|Institution:||University of Gothenburg / Göteborgs Universitet|
|Keywords:||log-normal distribution; linear models; absolute effects|
|Full text PDF:||http://hdl.handle.net/2077/37537|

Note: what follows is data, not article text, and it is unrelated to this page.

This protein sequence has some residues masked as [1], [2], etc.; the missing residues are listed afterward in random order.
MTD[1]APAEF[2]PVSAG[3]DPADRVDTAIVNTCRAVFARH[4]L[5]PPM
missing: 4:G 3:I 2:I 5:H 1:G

The identification and quantification of associations between variables is often of interest in occupational and environmental research, and regression analysis is commonly used to assess these associations. While exposures and biological data often have a positive skewness and can be approximated with the log-normal distribution, much of the inference in regression analysis is based on the normal distribution. A common approach is therefore to log-transform the data before the regression analysis. However, if the regression model contains quantitative predictors, a transformation often gives a more complex interpretation of the coefficients. A linear model in original scale (non-transformed data) estimates the additive effect of the predictor, while linear regression on a log-transformed response estimates the relative effect. The overall aim of this thesis was to develop and evaluate a maximum likelihood method (denoted MLLN) for estimating the absolute effects for the predictors in a regression model where the outcome follows a log-normal distribution. The MLLN estimates were compared to estimates using common regression methods, both using large-scale simulation studies, and by applying the method to a number of real-life datasets. The method was also further developed to handle repeated measurements data. Our results show that when the association is linear and the sample size is large (> 100 observations), MLLN provides basically unbiased point estimates and has accurate coverage for both confidence and predictor intervals. Our results also showed that, if the relationship is linear, log-transformation, which is the most commonly used method for regression on log-normal data, leads to erroneous point estimates, liberal prediction intervals, and erroneous confidence intervals. For independent samples, we also studied small-sample properties of the MLLN-estimates; we suggest the use of bootstrap methods when samples are too small for the estimates to achieve the asymptotic properties.